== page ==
Italian Easter Bread

We learn most of our important lessons in childhood from our family. The art of collaboration, priorities and the ability to triage while focusing on the end result are featured in this lovely timely post about our traditional Easter Bread.

A cherished holiday treat that is coveted by Italians the world over is Easter bread. However, it’s not a bread, but a dense, anisette and lemon scented cake and just great for dunking. My earliest memory of making Easter bread was forty plus years ago in the early seventies. Mom only had two recipes, one calling for three pounds of flour and a second calling for five. We always made the five pound recipe because there were eight families who needed a bread.

Now, Easter bread is a two day process. You take the biggest pot in the house and mix the ingredients together. These were the days before commercial grade mixers came into the home so all the flour and eggs and butter and flavoring and yeast were mixed by hand. There would be many starts and stops and sometimes Mom and I would alternate mixing. Batter would be up to our elbows and alternatively we would take the spatula and scrape the sticky batter off each other’s arms.

The next step after incorporation of the ingredients was to take the pot and place it onto the dining room table near the far side by the windows. It was then covered by a crocheted brown blanket that nonna had made. The blanket was folded in fours and placed in the pot to keep it warm so the dough could rise. Like an expectant mother, every few hours we would check on the dough to examine the rise not just with our eyes but with a gentle touch of our index finger to examine its push back.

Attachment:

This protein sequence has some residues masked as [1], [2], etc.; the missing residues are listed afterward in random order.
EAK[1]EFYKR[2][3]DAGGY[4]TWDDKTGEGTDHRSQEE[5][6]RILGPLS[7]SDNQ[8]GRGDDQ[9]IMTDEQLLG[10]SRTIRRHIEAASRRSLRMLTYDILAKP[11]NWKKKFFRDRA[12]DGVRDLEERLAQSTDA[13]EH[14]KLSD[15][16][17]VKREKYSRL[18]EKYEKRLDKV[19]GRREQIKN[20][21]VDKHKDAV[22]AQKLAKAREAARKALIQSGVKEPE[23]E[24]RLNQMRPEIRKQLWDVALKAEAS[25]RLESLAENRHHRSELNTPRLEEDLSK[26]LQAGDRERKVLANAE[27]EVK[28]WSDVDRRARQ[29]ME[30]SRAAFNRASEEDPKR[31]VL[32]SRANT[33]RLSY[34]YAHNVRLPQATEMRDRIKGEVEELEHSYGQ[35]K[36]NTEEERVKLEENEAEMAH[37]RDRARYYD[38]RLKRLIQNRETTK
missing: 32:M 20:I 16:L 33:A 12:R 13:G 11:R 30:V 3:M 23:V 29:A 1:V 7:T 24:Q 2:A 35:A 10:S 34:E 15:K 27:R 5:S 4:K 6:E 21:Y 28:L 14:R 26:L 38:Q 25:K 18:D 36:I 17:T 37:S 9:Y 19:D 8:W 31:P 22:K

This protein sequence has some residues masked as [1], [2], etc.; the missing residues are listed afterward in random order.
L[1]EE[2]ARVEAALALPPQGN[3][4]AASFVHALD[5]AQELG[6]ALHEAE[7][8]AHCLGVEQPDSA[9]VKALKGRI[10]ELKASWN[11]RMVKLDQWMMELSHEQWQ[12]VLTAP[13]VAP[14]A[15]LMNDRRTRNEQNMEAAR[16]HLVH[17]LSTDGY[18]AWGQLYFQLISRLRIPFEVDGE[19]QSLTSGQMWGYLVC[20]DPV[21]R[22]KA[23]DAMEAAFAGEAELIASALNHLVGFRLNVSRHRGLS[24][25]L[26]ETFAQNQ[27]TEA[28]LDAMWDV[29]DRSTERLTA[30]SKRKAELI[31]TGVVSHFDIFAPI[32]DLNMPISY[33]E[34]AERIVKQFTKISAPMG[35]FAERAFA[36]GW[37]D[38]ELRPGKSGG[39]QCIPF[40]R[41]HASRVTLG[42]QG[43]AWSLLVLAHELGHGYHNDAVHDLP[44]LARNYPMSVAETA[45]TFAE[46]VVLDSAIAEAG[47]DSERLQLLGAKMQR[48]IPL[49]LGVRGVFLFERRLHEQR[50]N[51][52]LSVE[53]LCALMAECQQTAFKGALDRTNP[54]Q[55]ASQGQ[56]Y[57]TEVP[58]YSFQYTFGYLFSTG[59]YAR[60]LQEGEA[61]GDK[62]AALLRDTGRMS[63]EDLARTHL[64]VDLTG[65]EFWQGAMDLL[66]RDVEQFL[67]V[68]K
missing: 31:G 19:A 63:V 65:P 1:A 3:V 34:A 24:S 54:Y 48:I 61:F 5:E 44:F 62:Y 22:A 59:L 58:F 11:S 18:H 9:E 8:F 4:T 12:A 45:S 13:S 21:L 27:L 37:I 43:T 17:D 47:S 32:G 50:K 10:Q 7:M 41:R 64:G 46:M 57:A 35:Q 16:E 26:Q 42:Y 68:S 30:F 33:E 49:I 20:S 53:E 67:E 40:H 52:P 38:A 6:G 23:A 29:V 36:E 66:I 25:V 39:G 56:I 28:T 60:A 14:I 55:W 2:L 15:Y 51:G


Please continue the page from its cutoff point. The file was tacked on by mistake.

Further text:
Nonna and auntie came over the next day to divide up the dough and place into more than ten baking dishes. Those that cherished Easter bread the most got theirs baked in the bigger baking pans with two eggs baked into the top layer.  Auntie had a long thin necklace and was afraid it would interfere with the dividing of the batter and asked nonna to wear it for her. The dainty gold necklace was clasped around nonna’s neck. Together we divided and scraped the valued batter into the pans.

When the last of the breads were placed into the oven, auntie asked for her necklace back but nonna didn’t have it. We looked in her clothes, in the batter, in the garbage, everywhere. Could it have fallen into one of the Easter breads? A frantic search of the house did not turn up her necklace.

The last step was to make the icing and while the icing was still liquid, we added some sugar jimmies to top them off. When the icing hardened we would carefully wrap each one in aluminum foil with the gentleness of swaddling a newborn babe.

Everyone who received a bread was asked to be on the lookout for a gold necklace. Over the next week the breads were distributed but the necklace was either never in the breads, or found but never turned in! “These are the mysteries of life,” my father would say.

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